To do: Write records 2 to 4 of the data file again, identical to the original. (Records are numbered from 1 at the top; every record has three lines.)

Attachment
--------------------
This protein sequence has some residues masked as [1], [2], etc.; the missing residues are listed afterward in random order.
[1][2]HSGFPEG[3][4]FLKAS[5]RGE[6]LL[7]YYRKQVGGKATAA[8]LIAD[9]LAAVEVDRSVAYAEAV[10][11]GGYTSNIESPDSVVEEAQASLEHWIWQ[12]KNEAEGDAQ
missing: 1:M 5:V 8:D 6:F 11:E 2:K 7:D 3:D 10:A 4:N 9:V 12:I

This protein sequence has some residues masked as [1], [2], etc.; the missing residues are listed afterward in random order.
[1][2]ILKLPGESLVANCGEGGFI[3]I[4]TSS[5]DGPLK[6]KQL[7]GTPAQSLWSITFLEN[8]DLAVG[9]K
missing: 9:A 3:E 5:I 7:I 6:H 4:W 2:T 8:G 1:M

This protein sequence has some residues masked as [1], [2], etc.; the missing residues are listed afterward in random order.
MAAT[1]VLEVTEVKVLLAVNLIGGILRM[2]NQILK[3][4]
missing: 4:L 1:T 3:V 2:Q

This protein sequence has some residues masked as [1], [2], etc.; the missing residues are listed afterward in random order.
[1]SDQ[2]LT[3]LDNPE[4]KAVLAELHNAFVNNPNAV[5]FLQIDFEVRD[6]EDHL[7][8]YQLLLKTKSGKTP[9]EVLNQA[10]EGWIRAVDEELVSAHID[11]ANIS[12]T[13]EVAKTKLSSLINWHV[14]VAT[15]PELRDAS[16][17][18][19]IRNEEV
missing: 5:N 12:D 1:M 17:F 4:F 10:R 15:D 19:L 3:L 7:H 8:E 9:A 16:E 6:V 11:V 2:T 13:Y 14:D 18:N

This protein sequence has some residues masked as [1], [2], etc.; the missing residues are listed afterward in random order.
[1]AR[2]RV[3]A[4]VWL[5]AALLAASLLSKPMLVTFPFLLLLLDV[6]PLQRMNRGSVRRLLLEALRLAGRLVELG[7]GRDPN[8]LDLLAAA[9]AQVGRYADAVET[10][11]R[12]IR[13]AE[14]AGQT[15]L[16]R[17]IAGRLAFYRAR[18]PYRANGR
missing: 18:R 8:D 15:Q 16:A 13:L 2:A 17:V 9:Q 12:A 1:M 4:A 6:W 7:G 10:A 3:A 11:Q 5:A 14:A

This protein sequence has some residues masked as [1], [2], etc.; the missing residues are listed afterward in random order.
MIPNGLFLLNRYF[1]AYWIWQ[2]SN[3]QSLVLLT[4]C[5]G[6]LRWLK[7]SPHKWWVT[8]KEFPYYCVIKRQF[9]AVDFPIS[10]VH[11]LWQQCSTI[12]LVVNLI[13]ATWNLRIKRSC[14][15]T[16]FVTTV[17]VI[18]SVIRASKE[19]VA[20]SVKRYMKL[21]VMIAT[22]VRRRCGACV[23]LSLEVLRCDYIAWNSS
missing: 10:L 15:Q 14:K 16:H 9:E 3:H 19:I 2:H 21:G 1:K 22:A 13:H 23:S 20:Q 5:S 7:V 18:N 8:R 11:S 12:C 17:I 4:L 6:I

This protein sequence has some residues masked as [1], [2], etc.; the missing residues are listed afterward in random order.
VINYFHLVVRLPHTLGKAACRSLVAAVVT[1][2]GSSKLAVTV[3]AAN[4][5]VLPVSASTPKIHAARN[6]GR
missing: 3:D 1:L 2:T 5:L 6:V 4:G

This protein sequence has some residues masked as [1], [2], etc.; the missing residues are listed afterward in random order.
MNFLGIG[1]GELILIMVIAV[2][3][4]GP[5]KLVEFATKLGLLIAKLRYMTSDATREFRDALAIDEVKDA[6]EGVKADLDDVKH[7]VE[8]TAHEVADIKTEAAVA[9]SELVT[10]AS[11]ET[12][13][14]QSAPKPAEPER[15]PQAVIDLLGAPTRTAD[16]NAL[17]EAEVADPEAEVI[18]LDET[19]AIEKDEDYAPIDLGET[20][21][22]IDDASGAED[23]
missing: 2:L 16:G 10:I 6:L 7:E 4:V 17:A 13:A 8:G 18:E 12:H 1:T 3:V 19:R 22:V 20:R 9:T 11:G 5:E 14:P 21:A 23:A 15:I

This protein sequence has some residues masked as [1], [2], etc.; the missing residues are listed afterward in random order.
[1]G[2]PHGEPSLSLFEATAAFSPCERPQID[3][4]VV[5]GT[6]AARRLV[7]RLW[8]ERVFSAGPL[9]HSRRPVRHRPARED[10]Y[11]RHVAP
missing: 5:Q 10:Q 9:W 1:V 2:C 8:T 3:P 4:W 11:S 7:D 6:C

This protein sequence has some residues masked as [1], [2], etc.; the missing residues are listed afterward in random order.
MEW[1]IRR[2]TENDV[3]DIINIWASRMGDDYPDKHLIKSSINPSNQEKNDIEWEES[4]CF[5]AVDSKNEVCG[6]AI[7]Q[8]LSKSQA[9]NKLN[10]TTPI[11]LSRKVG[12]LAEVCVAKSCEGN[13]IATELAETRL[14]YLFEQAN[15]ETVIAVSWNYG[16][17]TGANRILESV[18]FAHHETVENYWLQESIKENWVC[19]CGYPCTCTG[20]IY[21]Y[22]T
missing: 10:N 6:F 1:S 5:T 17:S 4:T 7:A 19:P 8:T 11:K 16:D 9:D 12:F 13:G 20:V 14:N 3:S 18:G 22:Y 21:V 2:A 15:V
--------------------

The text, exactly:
This protein sequence has some residues masked as [1], [2], etc.; the missing residues are listed afterward in random order.
[1][2]ILKLPGESLVANCGEGGFI[3]I[4]TSS[5]DGPLK[6]KQL[7]GTPAQSLWSITFLEN[8]DLAVG[9]K
missing: 9:A 3:E 5:I 7:I 6:H 4:W 2:T 8:G 1:M

This protein sequence has some residues masked as [1], [2], etc.; the missing residues are listed afterward in random order.
MAAT[1]VLEVTEVKVLLAVNLIGGILRM[2]NQILK[3][4]
missing: 4:L 1:T 3:V 2:Q

This protein sequence has some residues masked as [1], [2], etc.; the missing residues are listed afterward in random order.
[1]SDQ[2]LT[3]LDNPE[4]KAVLAELHNAFVNNPNAV[5]FLQIDFEVRD[6]EDHL[7][8]YQLLLKTKSGKTP[9]EVLNQA[10]EGWIRAVDEELVSAHID[11]ANIS[12]T[13]EVAKTKLSSLINWHV[14]VAT[15]PELRDAS[16][17][18][19]IRNEEV
missing: 5:N 12:D 1:M 17:F 4:F 10:R 15:D 19:L 3:L 7:H 8:E 9:A 16:E 6:V 11:V 2:T 13:Y 14:D 18:N